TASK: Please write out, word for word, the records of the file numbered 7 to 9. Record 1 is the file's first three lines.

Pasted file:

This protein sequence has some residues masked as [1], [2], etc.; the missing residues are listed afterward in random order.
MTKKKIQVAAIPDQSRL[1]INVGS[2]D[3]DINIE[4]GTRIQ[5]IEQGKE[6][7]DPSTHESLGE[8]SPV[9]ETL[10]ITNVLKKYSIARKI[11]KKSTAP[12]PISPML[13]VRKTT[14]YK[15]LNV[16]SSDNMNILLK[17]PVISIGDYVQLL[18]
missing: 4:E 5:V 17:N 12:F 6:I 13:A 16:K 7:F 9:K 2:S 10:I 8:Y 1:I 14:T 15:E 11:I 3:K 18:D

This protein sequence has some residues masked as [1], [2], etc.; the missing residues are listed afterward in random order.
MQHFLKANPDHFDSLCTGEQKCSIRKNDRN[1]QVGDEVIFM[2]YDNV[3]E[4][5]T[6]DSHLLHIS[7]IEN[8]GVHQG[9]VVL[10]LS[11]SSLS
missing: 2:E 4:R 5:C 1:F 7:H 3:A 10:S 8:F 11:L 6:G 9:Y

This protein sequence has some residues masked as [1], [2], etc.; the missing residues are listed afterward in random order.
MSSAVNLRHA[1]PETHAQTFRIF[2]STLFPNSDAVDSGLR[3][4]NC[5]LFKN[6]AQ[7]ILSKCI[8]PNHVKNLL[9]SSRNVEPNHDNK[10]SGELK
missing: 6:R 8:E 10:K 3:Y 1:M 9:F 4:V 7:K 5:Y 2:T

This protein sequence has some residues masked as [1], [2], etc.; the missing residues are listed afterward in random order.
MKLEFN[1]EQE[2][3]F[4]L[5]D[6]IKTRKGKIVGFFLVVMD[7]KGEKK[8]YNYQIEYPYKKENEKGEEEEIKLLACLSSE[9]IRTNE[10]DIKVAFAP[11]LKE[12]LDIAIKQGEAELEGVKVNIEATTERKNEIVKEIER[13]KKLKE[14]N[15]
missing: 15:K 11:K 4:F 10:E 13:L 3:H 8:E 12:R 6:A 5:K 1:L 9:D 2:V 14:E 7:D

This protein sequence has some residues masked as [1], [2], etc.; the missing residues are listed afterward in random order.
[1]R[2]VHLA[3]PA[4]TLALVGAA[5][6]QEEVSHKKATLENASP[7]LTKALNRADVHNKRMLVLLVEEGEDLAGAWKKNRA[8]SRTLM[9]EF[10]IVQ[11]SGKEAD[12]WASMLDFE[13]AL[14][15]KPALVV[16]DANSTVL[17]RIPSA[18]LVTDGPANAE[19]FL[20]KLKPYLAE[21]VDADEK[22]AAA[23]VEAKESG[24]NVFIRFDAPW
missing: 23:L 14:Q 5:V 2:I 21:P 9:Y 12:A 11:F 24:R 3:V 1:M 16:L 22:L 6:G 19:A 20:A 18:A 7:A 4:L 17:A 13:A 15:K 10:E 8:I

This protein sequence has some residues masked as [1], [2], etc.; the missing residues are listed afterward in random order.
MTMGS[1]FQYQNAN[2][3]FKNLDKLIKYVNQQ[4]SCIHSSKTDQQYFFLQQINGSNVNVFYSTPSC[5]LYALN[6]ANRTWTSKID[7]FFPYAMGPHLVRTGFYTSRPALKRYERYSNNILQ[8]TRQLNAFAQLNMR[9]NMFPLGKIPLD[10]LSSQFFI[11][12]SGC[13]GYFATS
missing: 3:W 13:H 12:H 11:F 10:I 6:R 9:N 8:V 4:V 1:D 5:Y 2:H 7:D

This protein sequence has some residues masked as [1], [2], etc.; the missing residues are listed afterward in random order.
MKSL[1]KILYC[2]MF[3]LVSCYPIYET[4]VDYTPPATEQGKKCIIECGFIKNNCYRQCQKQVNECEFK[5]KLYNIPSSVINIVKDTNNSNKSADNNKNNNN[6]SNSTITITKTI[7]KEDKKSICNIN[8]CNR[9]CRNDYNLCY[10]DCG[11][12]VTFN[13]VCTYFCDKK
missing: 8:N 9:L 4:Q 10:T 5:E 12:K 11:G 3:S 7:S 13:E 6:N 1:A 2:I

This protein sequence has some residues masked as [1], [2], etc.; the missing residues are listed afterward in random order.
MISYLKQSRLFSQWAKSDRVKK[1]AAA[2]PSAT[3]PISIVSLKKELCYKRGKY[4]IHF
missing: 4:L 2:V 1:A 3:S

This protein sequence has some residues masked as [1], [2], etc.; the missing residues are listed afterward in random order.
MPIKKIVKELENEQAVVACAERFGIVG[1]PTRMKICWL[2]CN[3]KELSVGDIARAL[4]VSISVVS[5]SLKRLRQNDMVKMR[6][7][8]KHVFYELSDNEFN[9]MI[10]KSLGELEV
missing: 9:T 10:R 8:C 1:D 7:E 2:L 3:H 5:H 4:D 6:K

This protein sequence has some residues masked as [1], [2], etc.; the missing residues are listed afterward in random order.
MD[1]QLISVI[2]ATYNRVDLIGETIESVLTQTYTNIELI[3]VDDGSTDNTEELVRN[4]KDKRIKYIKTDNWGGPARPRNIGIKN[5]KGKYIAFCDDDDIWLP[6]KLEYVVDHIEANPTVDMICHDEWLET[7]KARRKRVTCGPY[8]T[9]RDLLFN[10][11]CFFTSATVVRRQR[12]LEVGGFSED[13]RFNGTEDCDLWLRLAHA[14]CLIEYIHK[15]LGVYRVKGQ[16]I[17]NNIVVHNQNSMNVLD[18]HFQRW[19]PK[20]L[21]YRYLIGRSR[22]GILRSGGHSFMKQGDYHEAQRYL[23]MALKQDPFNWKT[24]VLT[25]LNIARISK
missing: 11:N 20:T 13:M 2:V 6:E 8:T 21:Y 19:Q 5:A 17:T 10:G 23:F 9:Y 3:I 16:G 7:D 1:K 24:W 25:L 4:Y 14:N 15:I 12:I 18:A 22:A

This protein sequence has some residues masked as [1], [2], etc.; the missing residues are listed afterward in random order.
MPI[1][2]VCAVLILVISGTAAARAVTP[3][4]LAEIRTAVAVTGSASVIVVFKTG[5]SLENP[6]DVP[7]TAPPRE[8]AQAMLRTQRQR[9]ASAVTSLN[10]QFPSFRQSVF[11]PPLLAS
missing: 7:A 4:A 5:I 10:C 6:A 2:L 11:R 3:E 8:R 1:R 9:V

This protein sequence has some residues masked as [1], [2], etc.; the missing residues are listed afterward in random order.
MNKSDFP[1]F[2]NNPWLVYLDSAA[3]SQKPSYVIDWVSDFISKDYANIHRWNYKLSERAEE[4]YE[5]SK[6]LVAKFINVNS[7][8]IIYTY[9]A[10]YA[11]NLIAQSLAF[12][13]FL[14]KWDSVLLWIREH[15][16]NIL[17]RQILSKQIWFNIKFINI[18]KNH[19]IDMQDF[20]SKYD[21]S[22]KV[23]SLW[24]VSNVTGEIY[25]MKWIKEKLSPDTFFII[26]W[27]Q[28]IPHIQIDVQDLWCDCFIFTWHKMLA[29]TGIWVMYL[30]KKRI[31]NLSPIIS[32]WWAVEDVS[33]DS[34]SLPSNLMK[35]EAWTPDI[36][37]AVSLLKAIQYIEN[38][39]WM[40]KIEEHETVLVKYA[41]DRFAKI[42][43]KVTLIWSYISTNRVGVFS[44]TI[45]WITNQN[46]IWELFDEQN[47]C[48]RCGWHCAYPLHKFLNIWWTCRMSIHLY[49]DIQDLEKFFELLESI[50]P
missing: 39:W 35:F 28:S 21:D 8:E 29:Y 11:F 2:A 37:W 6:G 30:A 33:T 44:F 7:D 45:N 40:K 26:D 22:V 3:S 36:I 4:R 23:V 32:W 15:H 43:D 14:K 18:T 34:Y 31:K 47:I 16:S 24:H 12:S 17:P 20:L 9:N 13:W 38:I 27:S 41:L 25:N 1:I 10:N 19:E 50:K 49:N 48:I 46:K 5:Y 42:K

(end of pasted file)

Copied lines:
This protein sequence has some residues masked as [1], [2], etc.; the missing residues are listed afterward in random order.
MKSL[1]KILYC[2]MF[3]LVSCYPIYET[4]VDYTPPATEQGKKCIIECGFIKNNCYRQCQKQVNECEFK[5]KLYNIPSSVINIVKDTNNSNKSADNNKNNNN[6]SNSTITITKTI[7]KEDKKSICNIN[8]CNR[9]CRNDYNLCY[10]DCG[11][12]VTFN[13]VCTYFCDKK
missing: 8:N 9:L 4:Q 10:T 5:E 12:K 11:G 3:S 7:S 13:E 6:N 1:A 2:I

This protein sequence has some residues masked as [1], [2], etc.; the missing residues are listed afterward in random order.
MISYLKQSRLFSQWAKSDRVKK[1]AAA[2]PSAT[3]PISIVSLKKELCYKRGKY[4]IHF
missing: 4:L 2:V 1:A 3:S

This protein sequence has some residues masked as [1], [2], etc.; the missing residues are listed afterward in random order.
MPIKKIVKELENEQAVVACAERFGIVG[1]PTRMKICWL[2]CN[3]KELSVGDIARAL[4]VSISVVS[5]SLKRLRQNDMVKMR[6][7][8]KHVFYELSDNEFN[9]MI[10]KSLGELEV
missing: 9:T 10:R 8:C 1:D 7:E 2:L 3:H 5:H 4:D 6:K